Evaluation in LibrariesEvaluation is a vital tool for providing effective, high quality library programs. Evaluating your programs can provide the data to help you understand what works and what doesn't for particular programs, patron groups or communities. In doing so, evaluation data can help you manage staff and resources and communicate your library's impact in the community. You can accomplish this whether you are a director, a department head, or programming staff. Below are links and materials to help you get started or to help you improve on the road to evaluation. Please contact Karren Reish at email@example.com or 517-241-0021 if you have any questions.
Types of EvaluationThere are a range of quality evaluation techniques, but the materials here focus on Outcome Based Evaluation (OBE). OBE is a systematic way to plan user-centered programs and to measure the program's impact on the user. Instead of measuring what you did (number of classes), you measure what difference you made in your patron's life (got a job after the taking the resume class).
OBE evaluation can take you from counting widgets to understanding how you are improving your community. The Library of Michigan supports OBE both for the effect it can have and because it is the evaluation technique that the Institute of Museum and Library Services encourages for use with LSTA funded projects. It is becoming the evaluation technique of choice among non-profits as well, including United Way organizations.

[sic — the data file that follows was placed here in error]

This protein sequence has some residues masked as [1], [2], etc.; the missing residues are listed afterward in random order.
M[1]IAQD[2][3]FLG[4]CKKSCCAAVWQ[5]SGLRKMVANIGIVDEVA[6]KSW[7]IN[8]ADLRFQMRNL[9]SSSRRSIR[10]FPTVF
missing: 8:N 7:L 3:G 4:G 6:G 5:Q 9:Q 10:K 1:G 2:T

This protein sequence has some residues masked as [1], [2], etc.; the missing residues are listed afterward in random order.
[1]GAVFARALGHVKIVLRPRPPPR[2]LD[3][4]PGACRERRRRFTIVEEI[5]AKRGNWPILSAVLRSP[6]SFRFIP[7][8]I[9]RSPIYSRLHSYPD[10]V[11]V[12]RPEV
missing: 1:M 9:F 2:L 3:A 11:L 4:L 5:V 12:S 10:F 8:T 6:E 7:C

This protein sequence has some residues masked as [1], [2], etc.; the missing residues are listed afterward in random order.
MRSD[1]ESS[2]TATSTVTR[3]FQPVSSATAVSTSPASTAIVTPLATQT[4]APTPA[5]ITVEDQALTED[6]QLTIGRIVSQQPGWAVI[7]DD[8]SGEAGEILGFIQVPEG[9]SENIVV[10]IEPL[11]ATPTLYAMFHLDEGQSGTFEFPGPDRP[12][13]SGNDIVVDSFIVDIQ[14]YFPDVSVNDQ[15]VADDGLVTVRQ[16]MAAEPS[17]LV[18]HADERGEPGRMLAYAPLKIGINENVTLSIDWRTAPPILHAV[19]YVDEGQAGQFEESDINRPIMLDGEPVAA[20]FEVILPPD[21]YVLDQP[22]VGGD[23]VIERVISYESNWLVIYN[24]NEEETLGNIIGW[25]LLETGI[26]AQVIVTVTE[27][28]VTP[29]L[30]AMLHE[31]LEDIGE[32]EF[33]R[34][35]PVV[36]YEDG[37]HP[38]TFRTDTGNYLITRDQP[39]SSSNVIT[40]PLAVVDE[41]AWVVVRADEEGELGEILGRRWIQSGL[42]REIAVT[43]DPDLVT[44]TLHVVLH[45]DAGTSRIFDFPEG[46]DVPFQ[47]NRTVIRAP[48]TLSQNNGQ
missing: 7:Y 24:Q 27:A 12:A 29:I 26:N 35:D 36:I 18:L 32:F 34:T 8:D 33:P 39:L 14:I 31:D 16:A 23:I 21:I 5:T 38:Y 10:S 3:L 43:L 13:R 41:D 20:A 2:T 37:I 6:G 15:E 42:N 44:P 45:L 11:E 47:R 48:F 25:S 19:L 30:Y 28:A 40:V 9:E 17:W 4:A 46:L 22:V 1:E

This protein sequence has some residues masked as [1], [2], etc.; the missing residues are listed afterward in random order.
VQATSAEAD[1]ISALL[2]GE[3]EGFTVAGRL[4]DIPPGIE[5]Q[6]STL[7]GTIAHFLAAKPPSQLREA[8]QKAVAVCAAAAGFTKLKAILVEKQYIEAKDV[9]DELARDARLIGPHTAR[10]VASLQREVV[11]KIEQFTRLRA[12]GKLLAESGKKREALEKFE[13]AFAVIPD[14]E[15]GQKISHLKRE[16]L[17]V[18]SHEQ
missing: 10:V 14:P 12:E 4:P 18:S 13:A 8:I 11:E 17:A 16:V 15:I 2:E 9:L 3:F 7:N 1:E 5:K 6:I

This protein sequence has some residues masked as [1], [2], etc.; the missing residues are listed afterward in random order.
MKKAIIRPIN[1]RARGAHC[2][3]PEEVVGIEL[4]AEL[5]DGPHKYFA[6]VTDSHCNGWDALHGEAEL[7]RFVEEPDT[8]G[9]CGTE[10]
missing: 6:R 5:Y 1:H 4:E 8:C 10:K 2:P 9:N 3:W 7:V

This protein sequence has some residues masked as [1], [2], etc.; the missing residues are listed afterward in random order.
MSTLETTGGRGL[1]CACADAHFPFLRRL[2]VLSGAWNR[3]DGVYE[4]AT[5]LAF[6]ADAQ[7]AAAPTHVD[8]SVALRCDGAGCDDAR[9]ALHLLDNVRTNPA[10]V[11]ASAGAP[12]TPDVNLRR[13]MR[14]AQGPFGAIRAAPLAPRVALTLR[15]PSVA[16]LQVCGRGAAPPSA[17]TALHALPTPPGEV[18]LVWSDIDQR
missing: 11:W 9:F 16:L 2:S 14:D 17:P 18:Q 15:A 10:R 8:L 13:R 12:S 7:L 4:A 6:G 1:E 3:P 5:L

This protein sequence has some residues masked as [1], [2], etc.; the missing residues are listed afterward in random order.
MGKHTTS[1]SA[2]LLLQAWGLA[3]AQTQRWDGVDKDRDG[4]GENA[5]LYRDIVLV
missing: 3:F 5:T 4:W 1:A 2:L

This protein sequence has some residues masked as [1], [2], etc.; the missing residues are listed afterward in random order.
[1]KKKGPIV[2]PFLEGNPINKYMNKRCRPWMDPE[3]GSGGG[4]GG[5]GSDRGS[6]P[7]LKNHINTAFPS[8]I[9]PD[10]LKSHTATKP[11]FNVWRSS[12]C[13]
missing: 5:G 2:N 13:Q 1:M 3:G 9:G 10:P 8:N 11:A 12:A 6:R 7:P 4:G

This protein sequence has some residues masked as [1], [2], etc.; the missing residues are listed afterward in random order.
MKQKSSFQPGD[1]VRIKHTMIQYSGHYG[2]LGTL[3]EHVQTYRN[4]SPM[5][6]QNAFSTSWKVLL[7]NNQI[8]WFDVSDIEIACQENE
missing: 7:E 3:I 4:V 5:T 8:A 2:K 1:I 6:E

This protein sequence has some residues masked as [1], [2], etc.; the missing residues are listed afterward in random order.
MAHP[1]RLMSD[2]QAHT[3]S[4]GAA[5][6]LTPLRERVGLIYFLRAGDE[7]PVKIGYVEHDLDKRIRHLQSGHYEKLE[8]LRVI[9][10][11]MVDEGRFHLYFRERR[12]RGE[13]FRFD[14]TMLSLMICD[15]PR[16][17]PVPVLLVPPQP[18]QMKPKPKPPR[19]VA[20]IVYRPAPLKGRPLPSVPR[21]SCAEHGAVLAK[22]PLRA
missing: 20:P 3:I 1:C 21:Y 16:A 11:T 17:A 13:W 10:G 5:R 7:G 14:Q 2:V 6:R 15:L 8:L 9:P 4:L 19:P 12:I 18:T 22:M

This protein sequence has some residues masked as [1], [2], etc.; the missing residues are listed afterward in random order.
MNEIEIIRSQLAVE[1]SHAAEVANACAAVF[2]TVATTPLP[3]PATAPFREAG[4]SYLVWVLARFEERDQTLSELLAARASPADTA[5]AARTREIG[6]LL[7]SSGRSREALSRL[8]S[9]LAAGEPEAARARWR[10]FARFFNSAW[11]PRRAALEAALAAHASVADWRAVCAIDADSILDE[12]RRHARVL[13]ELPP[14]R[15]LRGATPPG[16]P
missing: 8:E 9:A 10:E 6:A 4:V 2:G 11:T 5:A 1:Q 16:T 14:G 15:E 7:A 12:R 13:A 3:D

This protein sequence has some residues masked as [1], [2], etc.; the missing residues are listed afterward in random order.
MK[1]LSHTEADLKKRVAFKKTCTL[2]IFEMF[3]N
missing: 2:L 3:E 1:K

For programs that OBE may not be appropriate for, the Library of Michigan also supports the Stakeholder Evaluation technique.
For those libraries who want to understand their community needs in terms of technology, the University of Washington Information School has designed an Impact Survey that libraries may use.
Online Evaluation ClassesShaping Outcomes Indiana University School of Information and Library Science's Shaping Outcomes course is an outcome-baseed evaluation course. It can be reviewed online for free or taken as an instructor moderated course for a fee. The instructor led course runs three times a year and is four weeks long. The instructor guides students through the development of an evaluation plan for a program of their choice.
Evaluation Presentations for LibrariesThe Library of Michigan has three workshops that you can arrange for your cooperative or library staff.
Outcome Based Evaluation - The Nuts and Bolts of Learning What Impact Your Programs Have in Your Community: This all day workshop takes you through what outcome based evaluation is and how to use it to plan and evaluate your programs.
Improving Your Library through Program Evaluation: Understanding how your programs impact your community is a basic building block for deciding how to use your valuable staff and materials. This half day workshop will help you integrate community assessment and outcome based evaluation into everyday library management.
Making the Case for Your Library through Program Evaluation: In tight economic times, proving how your library benefits your community can be what it takes to get a grant or conduct a successful capital campaign. This half day workshop will help you use community assessment and outcome based evaluation to prove your library's worth.